Securing Houses of Worship

In light of the recent attack in NZ, here are some basic basic tips for securing any house of worship. If your congregation wishes to receive actual training on how to deal with one or multiple active shooters, please PM or email directly. Fair warning, good training isn’t cheap, and if you want the best, it’s typically a little more. But, what we do collectively know from years of combat experience is that the body will never perform under stress unless the training repetitions and stress inoculation occurs.

Organized, effective response against an active shooter whether at a church, school, shopping facility, or other low security/high target density facility is achieved along various fronts. Some brief advice below, which can be implemented immediately and with little cost.

“Each congregation is tasked with the challenge of creating a safe place to worship. Various security precautions can be implemented in a non-intrusive manner, completely unknown and unobserved by congregants. For example, implementing a “Welcoming Committee” that includes individuals observing and welcoming people as they enter the facility will basically be unnoticed as a security program, yet it is highly effective when the members are trained in security detection.

Other security measures may appear drastic in some settings, while rather routine in others. For example, the church bombings in Tanta and Alexandria, Egypt, in April 2017, highlighted the importance of body scanners, as one of the bombers was denied access to the church until he had walked through the scanner. He detonated the bomb as he approached the scanner, killing several and injuring many. An important point here is that because the bomber was denied entrance due to access control, many lives were saved. Congregations in most countries must consider the possibility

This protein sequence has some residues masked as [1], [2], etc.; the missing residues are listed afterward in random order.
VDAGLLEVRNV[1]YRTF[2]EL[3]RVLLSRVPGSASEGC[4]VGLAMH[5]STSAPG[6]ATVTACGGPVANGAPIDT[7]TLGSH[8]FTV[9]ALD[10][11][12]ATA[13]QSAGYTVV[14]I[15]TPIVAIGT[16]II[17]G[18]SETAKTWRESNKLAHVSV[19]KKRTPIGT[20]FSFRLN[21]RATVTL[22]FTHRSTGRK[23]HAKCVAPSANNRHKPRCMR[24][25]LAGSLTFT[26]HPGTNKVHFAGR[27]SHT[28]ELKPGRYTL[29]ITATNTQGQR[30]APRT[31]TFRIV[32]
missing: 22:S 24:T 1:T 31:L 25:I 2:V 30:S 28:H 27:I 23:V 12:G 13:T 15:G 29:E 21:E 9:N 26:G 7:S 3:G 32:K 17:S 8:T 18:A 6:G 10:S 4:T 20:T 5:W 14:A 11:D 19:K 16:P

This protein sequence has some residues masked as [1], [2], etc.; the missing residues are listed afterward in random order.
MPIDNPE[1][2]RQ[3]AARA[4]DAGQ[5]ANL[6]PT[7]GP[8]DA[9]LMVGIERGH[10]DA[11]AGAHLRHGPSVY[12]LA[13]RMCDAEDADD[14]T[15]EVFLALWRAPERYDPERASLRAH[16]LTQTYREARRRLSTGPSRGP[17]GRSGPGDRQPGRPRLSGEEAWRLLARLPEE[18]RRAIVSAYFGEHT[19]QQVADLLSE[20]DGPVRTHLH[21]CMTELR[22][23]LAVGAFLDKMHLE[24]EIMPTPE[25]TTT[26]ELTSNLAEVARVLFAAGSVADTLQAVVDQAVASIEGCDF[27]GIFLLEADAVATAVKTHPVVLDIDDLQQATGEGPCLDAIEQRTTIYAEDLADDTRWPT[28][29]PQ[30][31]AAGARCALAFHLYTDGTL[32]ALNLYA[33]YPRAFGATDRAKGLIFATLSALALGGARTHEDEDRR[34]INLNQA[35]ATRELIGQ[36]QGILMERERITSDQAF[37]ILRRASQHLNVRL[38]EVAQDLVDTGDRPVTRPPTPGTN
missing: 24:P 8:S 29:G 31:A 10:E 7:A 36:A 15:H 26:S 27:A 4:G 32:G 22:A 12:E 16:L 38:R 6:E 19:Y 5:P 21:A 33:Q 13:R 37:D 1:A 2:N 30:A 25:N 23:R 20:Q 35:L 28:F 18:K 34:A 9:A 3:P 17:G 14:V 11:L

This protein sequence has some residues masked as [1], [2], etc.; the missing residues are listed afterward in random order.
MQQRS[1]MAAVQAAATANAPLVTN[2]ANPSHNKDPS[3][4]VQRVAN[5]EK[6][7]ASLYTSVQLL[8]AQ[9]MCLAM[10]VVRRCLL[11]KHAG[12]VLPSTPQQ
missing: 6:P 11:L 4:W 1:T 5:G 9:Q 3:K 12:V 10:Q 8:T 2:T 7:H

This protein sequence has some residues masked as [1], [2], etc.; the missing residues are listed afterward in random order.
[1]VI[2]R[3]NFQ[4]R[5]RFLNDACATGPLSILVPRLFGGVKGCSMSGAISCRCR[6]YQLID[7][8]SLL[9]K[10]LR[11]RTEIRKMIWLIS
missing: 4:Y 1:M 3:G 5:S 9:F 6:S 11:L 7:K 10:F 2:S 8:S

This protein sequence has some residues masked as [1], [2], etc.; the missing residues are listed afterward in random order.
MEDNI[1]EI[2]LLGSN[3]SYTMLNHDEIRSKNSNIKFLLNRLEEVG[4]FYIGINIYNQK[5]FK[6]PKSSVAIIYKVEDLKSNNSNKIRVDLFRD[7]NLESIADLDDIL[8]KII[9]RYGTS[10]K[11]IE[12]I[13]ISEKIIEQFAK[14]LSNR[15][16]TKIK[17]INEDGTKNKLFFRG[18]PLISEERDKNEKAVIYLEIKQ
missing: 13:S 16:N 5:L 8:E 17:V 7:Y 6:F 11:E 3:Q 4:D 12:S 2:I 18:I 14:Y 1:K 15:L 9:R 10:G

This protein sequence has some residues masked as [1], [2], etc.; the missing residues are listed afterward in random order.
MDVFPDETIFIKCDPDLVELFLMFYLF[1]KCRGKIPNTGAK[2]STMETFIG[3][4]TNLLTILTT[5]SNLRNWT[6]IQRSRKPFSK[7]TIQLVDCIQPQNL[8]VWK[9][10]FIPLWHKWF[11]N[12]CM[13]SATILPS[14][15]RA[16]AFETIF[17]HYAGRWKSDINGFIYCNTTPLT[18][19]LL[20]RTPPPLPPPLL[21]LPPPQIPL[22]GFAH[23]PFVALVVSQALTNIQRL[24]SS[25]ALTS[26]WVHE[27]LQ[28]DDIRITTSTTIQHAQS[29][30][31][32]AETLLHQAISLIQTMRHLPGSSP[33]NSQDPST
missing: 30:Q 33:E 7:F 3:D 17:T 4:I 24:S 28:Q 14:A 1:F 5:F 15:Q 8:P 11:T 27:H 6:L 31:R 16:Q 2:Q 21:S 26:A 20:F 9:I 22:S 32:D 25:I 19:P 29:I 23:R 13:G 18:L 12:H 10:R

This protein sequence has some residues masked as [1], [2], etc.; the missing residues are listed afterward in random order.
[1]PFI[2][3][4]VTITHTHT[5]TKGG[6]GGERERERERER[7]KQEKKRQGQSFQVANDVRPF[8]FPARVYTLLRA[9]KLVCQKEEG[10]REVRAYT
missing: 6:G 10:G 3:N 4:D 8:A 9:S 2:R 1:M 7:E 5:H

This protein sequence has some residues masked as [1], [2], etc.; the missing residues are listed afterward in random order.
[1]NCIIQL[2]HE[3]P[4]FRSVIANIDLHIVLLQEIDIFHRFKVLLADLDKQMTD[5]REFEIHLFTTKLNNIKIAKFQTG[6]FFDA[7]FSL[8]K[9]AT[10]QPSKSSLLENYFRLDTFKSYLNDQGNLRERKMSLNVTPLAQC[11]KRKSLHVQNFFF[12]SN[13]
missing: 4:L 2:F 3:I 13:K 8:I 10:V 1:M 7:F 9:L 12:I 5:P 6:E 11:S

of terrorism from bombs, vehicles, or other means.

Religious leaders are essential to the successful implementation of security programs and, in many instances, will be the ones to take the lead. If your congregation includes security and/or law enforcement professionals or military personnel, you may have additional support in your initiatives. Regardless of congregation size, facility size, or location, it is imperative that religious organizations
keep the topic of security on their radar screen.” – ASIS (Securing Houses of Worship Around the Word)